For most of the 25 years I've been coaching lawyers, most sought to emphasize their expertise and experience. During the 25-year seller's market for legal services, that wasn't a bad decision. After all, if everyone is buying what you sell, your task is simpler. All you have to do is show that you can do the job and you'll get hired enough times by people who have gotten to know and like you. They're going to hire someone, so why not a pal, especially if the pal's professional pedigree protects the client from repercussions if anything goes wrong.

That equation changes radically in a buyer's market, when there's an oversupply of lawyers with expertise and experience. "Gee, I must know 50 excellent Litigators, but we only have work for 30. How will I choose among a surfeit of experts?"

Actually, there are roughly 400,000 litigators and 8000 corporate counsel in the US, so the ratio is more like 50:1. In a buyer's market, your expertise and experience becomes the entry fee, not the winning bid. If we segment that to "IP litigators," the ratio will drop by a lot, but the remaining 50,000, or whatever the number turns out to be, are all wearing the same label, which makes them largely indistinguishable and, therefore, interchangeable. They're each good enough. If you have your choice of the same thing from 10 different suppliers, what do you do? You look for a price advantage. At least one of those good-enough will offer a lower price than yours. Undifferentiated offerings are always subject to downward price pressure.

Expertise and experience with a type of legal matter only matters when the business problem has been redefined as a legal problem. By then, it's too late to try to get in the game. They've already got more than enough lawyers wearing your label. They have no reason to expand the pool; it's already too big.

To-Do: Establish and reinforce your relevance

You may recall that when I introduced this series I put forth some foundation principles for it. One of those was "Litigation, transactions and other legal matters derive from business behavior. They're not self-contained, self-generating entities." If you want to be in the conversation early enough to get noticed by the line-of-business managers who experience a problem firsthand, and first, you have to be relevant to their world. Legal language and labels aren't relevant to people whose conversation is about accomplishing concrete business goals and overcoming the obstacles they encounter. What is relevant is the industry context of their problems. Those who understand that well enough to anticipate issues and extrapolate outcomes are always welcome. 

You want to be the "airline industry lawyer," not the "product liability lawyer." Everyone in the airline industry -- including corporate counsel -- will talk with people who have something to contribute to the industry conversation. This is even more acutely true for lawyers who seek middle-market or smaller clients. There, you're often dealing directly with principals, or a combination of in-house counsel and one or more principals. If you want to test this relevance argument, at the next networking event you attend, ask someone you meet what they do for a living. They'll probably say that they sell something, make something, fix something, etc. When they ask what you do, answer with legal service nouns and watch their eyes glaze over as they seek a graceful exit. Legal language isn't relevant to most business people. If that's how you talk, you aren't relevant, either, and you won't be welcomed in the conversation.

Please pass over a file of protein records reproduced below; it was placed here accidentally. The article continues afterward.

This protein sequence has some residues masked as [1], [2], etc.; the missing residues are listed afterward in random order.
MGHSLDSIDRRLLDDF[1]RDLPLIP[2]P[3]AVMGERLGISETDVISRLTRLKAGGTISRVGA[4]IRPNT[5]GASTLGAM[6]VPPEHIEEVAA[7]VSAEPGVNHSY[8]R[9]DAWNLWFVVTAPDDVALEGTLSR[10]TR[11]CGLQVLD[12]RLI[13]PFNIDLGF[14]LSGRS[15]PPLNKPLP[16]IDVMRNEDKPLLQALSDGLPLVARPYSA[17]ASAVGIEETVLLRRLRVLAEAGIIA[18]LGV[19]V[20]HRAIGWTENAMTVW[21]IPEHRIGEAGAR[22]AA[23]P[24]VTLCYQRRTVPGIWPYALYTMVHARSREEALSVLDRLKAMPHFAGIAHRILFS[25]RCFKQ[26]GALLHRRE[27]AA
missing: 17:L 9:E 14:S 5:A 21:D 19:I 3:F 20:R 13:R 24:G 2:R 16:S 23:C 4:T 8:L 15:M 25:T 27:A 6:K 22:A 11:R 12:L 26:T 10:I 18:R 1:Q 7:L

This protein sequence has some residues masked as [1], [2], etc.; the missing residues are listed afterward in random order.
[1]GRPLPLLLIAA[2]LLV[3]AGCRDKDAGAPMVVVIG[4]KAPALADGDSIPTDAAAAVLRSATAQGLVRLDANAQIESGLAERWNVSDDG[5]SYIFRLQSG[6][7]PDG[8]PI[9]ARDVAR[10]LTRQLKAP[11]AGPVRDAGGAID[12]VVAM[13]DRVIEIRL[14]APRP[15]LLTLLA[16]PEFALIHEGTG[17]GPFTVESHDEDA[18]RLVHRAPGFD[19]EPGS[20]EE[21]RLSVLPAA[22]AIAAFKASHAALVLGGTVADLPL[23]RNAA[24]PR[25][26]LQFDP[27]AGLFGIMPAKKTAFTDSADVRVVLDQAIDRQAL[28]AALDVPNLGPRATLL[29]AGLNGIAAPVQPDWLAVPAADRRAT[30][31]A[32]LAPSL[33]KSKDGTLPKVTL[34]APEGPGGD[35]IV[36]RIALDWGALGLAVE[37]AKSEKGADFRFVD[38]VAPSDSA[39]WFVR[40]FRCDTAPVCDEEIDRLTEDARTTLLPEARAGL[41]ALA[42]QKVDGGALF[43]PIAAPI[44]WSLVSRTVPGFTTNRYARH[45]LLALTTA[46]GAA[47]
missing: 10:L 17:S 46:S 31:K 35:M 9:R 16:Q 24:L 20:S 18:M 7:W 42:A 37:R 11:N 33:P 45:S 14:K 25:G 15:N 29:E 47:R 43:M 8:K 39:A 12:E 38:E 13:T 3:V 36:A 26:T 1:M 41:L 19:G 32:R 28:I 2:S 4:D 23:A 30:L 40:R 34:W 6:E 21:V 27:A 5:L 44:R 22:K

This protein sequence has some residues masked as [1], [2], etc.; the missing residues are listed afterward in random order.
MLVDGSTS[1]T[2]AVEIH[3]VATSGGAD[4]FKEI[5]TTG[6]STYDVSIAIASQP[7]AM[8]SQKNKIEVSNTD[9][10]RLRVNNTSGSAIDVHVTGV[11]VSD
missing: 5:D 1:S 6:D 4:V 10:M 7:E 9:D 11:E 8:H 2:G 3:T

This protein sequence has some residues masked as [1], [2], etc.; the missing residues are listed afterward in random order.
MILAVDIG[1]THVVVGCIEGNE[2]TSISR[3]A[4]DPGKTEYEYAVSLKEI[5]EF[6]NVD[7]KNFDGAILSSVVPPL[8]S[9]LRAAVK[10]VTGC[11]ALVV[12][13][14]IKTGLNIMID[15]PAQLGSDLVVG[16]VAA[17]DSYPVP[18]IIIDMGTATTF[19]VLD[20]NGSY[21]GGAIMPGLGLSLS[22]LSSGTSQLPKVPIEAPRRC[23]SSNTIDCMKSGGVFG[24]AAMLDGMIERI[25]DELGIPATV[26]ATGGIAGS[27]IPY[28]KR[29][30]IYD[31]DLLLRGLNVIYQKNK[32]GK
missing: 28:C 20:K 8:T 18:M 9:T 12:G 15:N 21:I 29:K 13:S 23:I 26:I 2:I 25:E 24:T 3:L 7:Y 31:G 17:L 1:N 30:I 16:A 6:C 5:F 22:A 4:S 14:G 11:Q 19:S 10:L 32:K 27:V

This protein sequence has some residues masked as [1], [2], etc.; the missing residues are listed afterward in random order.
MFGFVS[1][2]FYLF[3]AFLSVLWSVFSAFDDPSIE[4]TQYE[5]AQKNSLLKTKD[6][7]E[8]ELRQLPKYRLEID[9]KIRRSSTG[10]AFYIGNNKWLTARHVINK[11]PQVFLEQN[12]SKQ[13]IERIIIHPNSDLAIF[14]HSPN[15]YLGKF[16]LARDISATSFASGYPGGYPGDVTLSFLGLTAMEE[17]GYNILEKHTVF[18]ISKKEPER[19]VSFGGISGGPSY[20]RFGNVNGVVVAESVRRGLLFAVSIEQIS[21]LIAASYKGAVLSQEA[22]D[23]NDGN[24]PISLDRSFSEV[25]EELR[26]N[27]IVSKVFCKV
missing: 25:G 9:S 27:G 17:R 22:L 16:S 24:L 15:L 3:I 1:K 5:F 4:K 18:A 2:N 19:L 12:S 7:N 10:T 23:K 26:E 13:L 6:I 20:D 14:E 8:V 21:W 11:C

Some years ago I coached a very accomplished M&A lawyer (we'll call him "Bob") who served on a lot of civic boards, charitable organizations, etc., that were populated by a Dream Team of contacts -- C-level executives, civic and academic leaders and so forth. Yet, to his frustration, despite having relatively frequent contact, he wasn't getting any business from them. 

We went through an exercise that stratifies contacts according to accessibility. Bob had 53 contacts in the highest strata, where people will respond almost immediately. I looked at the list of luminaries and asked him why he thought they had been a dry hole so far. He had been identifying himself as "an M&A lawyer." The problem was immediately obvious. "M&A" is implementation language relevant primarily to counsel, but irrelevant to policy-level executives or leaders. Even though he was absolutely a peer, his self-identification made him not a peer. He was being referred downward to the implementers, all of whom already knew lots of good M&A lawyers.

We changed the only thing we could change: what he talked about. He forbade himself to use legal service terminology; that was reserved for his team. I'm grossly oversimplifying, but he embarked on a "lonely at the top" campaign, and began discussing the challenges unique to C-level people. Almost immediately, his A-list began engaging with him more vibrantly and frequently. He was included in the strategic discussions that led to decisions to buy or sell companies, the conversation that precedes the legal M&A discussion. By the time it got to the legal-service level, he had already made himself indispensable. Within about six months, he'd solved the problem and his network was producing robustly.

There's an oversupply of legal expertise. There's always high demand for Relevance, Usefulness, etc.

Mike O'Horo

This is part of a series: A baker's dozen pairs of BD activities Not-To-Do and To-Do

Last week: Not-to-Do #2 - Focus on the Legal Dept.

Next week: Not-to-Do #4 - Build relationships with Suspects